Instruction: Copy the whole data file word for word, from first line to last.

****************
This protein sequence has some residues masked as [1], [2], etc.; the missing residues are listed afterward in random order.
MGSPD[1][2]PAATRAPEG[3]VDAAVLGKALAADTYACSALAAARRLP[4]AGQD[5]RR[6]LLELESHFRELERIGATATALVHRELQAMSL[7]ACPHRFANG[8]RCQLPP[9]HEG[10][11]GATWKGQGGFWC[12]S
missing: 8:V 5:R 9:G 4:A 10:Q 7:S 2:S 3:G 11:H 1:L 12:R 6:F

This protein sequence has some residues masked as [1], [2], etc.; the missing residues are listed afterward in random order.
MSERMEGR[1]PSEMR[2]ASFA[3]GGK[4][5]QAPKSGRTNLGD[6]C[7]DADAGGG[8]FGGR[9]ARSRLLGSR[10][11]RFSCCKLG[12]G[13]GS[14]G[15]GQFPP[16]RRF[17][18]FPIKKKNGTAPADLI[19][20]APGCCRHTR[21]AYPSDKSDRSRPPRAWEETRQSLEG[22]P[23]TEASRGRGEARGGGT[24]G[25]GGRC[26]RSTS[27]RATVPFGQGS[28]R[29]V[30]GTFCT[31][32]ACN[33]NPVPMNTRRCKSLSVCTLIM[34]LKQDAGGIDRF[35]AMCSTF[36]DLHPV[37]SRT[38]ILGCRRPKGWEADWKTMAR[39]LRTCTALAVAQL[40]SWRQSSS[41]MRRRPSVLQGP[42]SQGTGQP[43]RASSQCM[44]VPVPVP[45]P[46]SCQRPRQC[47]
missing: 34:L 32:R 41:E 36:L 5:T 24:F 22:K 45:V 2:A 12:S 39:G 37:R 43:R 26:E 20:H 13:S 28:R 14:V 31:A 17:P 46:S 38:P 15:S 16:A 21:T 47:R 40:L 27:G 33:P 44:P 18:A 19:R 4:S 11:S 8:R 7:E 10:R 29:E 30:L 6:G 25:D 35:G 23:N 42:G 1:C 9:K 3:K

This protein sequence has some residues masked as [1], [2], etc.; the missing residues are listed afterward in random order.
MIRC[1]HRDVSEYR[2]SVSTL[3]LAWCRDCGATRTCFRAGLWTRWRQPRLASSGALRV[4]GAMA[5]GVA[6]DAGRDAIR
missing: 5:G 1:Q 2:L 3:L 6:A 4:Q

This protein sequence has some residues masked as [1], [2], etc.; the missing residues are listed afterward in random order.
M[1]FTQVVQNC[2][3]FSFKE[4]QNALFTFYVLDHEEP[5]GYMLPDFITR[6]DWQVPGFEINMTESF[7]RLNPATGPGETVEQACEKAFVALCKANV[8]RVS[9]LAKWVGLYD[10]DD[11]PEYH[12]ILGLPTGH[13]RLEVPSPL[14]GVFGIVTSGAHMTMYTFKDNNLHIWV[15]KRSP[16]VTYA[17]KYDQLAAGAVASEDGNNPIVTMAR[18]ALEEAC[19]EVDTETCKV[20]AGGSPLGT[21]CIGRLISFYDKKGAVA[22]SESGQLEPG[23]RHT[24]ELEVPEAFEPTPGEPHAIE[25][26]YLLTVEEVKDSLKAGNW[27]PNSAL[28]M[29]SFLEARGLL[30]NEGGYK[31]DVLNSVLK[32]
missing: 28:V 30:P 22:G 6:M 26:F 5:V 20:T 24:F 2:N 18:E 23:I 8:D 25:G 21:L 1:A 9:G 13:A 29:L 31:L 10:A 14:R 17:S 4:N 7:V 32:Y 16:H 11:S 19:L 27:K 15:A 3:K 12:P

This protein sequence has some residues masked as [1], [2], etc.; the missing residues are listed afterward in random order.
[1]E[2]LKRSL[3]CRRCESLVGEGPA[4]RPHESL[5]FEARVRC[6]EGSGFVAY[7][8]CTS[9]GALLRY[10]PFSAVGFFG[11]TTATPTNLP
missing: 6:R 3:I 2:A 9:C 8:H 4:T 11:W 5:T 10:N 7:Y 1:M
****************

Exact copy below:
This protein sequence has some residues masked as [1], [2], etc.; the missing residues are listed afterward in random order.
MGSPD[1][2]PAATRAPEG[3]VDAAVLGKALAADTYACSALAAARRLP[4]AGQD[5]RR[6]LLELESHFRELERIGATATALVHRELQAMSL[7]ACPHRFANG[8]RCQLPP[9]HEG[10][11]GATWKGQGGFWC[12]S
missing: 8:V 5:R 9:G 4:A 10:Q 7:S 2:S 3:G 11:H 1:L 12:R 6:F

This protein sequence has some residues masked as [1], [2], etc.; the missing residues are listed afterward in random order.
MSERMEGR[1]PSEMR[2]ASFA[3]GGK[4][5]QAPKSGRTNLGD[6]C[7]DADAGGG[8]FGGR[9]ARSRLLGSR[10][11]RFSCCKLG[12]G[13]GS[14]G[15]GQFPP[16]RRF[17][18]FPIKKKNGTAPADLI[19][20]APGCCRHTR[21]AYPSDKSDRSRPPRAWEETRQSLEG[22]P[23]TEASRGRGEARGGGT[24]G[25]GGRC[26]RSTS[27]RATVPFGQGS[28]R[29]V[30]GTFCT[31][32]ACN[33]NPVPMNTRRCKSLSVCTLIM[34]LKQDAGGIDRF[35]AMCSTF[36]DLHPV[37]SRT[38]ILGCRRPKGWEADWKTMAR[39]LRTCTALAVAQL[40]SWRQSSS[41]MRRRPSVLQGP[42]SQGTGQP[43]RASSQCM[44]VPVPVP[45]P[46]SCQRPRQC[47]
missing: 34:L 32:R 41:E 36:L 5:T 24:F 22:K 45:V 2:A 12:S 39:G 37:R 43:R 26:E 20:H 13:S 28:R 14:V 31:A 17:P 46:S 38:P 15:S 16:A 21:T 47:R 40:L 27:G 33:P 44:P 18:A 19:R 4:S 11:S 8:R 7:E 10:R 29:E 30:L 6:G 25:D 35:G 23:N 42:G 1:C 9:K 3:K

This protein sequence has some residues masked as [1], [2], etc.; the missing residues are listed afterward in random order.
MIRC[1]HRDVSEYR[2]SVSTL[3]LAWCRDCGATRTCFRAGLWTRWRQPRLASSGALRV[4]GAMA[5]GVA[6]DAGRDAIR
missing: 5:G 1:Q 2:L 3:L 6:A 4:Q

This protein sequence has some residues masked as [1], [2], etc.; the missing residues are listed afterward in random order.
M[1]FTQVVQNC[2][3]FSFKE[4]QNALFTFYVLDHEEP[5]GYMLPDFITR[6]DWQVPGFEINMTESF[7]RLNPATGPGETVEQACEKAFVALCKANV[8]RVS[9]LAKWVGLYD[10]DD[11]PEYH[12]ILGLPTGH[13]RLEVPSPL[14]GVFGIVTSGAHMTMYTFKDNNLHIWV[15]KRSP[16]VTYA[17]KYDQLAAGAVASEDGNNPIVTMAR[18]ALEEAC[19]EVDTETCKV[20]AGGSPLGT[21]CIGRLISFYDKKGAVA[22]SESGQLEPG[23]RHT[24]ELEVPEAFEPTPGEPHAIE[25][26]YLLTVEEVKDSLKAGNW[27]PNSAL[28]M[29]SFLEARGLL[30]NEGGYK[31]DVLNSVLK[32]
missing: 28:V 30:P 22:G 6:M 26:F 5:V 20:T 24:F 2:N 18:E 23:I 8:D 25:G 21:L 1:A 9:G 13:A 29:L 31:L 10:A 14:R 17:S 4:N 7:V 32:Y 16:H 11:S 19:L 27:K 15:A 3:K 12:P

This protein sequence has some residues masked as [1], [2], etc.; the missing residues are listed afterward in random order.
[1]E[2]LKRSL[3]CRRCESLVGEGPA[4]RPHESL[5]FEARVRC[6]EGSGFVAY[7][8]CTS[9]GALLRY[10]PFSAVGFFG[11]TTATPTNLP
missing: 6:R 3:I 2:A 9:C 8:H 4:T 11:W 5:T 10:N 7:Y 1:M